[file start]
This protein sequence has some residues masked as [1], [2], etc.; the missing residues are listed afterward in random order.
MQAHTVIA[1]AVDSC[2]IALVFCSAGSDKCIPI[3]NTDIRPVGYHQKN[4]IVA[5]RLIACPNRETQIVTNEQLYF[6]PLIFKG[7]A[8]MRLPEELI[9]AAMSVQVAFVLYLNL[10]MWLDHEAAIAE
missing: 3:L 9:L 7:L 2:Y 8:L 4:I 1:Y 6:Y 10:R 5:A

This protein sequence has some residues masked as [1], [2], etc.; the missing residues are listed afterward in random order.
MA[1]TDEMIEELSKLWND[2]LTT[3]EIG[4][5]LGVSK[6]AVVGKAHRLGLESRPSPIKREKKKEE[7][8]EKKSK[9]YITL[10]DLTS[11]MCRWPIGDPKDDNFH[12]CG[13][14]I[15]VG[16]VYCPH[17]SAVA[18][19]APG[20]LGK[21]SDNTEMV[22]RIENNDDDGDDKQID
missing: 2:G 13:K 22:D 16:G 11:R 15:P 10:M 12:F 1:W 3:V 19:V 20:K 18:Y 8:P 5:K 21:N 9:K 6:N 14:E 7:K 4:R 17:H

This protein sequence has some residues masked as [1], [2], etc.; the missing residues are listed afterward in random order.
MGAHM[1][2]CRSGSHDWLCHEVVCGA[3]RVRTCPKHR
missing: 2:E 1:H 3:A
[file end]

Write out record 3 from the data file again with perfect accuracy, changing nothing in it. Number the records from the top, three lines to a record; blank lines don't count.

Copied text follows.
This protein sequence has some residues masked as [1], [2], etc.; the missing residues are listed afterward in random order.
MGAHM[1][2]CRSGSHDWLCHEVVCGA[3]RVRTCPKHR
missing: 2:E 1:H 3:A